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Incidence Rate in the Town of Barnstable
The average daily COVID-19 incidence rate of Town of Barnstable residents, calculated from case reports received during the past fourteen days, slightly increased to an average of 9.6 new cases per day (see right side of graph below).

Local, County, State, and Nationwide Cumulative Case Counts and Death Counts
Town of Barnstable: 11,435 total cases (positive residents) cumulatively to date, 135 new cases during the last two weeks.
Barnstable County: 44,491 cases cumulatively to date resulting in 660 deaths of Barnstable County residents. This includes two (2) deaths of Barnstable County residents during the past two weeks.
Massachusetts: 1,887,130 cases of State of Massachusetts residents cumulatively to date, 20,341 confirmed deaths.
United States: According to John Hopkins University, there have been a total of 96,612,509 positive COVID-19 cases cumulatively in the United States resulting in 1,062,130 deaths nationwide as of October 7th.

Hospitalizations in Barnstable County
Cape Cod Healthcare reported to us today that there were a total of twenty-nine (29) patients who were being treated for COVID-19 at Cape Cod and Falmouth hospitals two days ago on October 5th. Four (4) of the twenty-nine patients were in intensive care.

Hospitalizations in Massachusetts
According to the Massachusetts Department of Public Health, on October 4th there were a total of 227 patients primarily hospitalized for COVID-19 in Massachusetts. In total, there were 785 patients hospitalized with COVID -19. Of those 785 patients, 449 patients (59%) were reported to be fully vaccinated when they contracted COVID-19.

Deaths of Massachusetts Residents During the Past Week
There were forty-nine (49) new, confirmed deaths of Massachusetts residents during the past seven days. The average age of death was 80 years old.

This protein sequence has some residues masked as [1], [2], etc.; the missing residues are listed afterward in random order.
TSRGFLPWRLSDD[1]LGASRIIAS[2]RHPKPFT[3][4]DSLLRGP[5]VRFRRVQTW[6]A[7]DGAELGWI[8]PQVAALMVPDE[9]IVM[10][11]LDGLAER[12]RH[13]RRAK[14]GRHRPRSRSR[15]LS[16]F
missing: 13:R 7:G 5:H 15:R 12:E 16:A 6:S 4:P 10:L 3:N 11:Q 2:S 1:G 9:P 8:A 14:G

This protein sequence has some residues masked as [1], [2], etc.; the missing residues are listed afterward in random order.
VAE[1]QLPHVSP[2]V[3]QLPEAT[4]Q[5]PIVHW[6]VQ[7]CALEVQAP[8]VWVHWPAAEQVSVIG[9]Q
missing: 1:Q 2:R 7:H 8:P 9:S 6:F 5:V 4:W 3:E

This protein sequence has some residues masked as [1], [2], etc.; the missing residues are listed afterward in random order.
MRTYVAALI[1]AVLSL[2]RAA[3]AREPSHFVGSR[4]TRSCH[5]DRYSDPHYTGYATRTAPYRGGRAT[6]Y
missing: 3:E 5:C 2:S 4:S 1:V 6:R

Vaccination and Booster Status/ Barnstable County Residents
Seventy-nine (79) percent of the Barnstable County residents are fully vaccinated. Sixty-three (63%) of Barnstable County residents received booster doses after being fully vaccinated, compared to 59% of the Massachusetts population and compared to 49% of the national population. These percentages haven’t changed in several months.

COVID-19 Community Level Designation & Recommendations:
The Centers for Disease Control and Prevention (CDC) continues to classify Barnstable County as being at a medium COVID-19 community level. Community levels can be low, medium, or high and are determined by looking at hospital admissions and the total number of COVID-19 cases in an area. The following prevention steps are recommended by the CDC:
• Stay up to date with COVID-19 vaccines;
• Get tested if you have symptoms.
• If you are at high risk for severe illness, talk to your healthcare provider about whether you need to wear a mask and take other precautions
Currently in Massachusetts, masks continue to be required for both vaccinated and unvaccinated individuals at all times in the following locations, subject to the exemptions listed:
1. On transportation provided by the Commonwealth’s Human Service Transportation (HST) Brokerage.
2. Healthcare facilities licensed or operated by the Commonwealth and healthcare practice locations of any provider licensed by a professional board which sits within the Department of Public Health or the Division of Professional Licensure. These settings include nursing homes, rest homes, emergency medical services, hospitals, physician and other medical and dental offices, urgent care settings, community health centers, vaccination sites, and behavioral health clinics. This requirement applies to patients, residents, staff, vendors and visitors. Effective July 1, 2022, masks became optional for residents in nursing homes and rest homes.
3. Certain Health Care and Day Services and Programs operated, licensed, certified, regulated, or funded by the Commonwealth including the Executive Office of Health and Human Services or one of its agencies. These settings include adult day health, day habilitation.
4. Home health care workers, including Personal Care Attendants (PCAs) and Home Health Aides in community and home-based settings where they are providing patient-facing care; provided, however, the requirement shall only apply to the worker providing care.

Respectfully submitted,
Thomas McKean, RS, CHO
Director of Public Health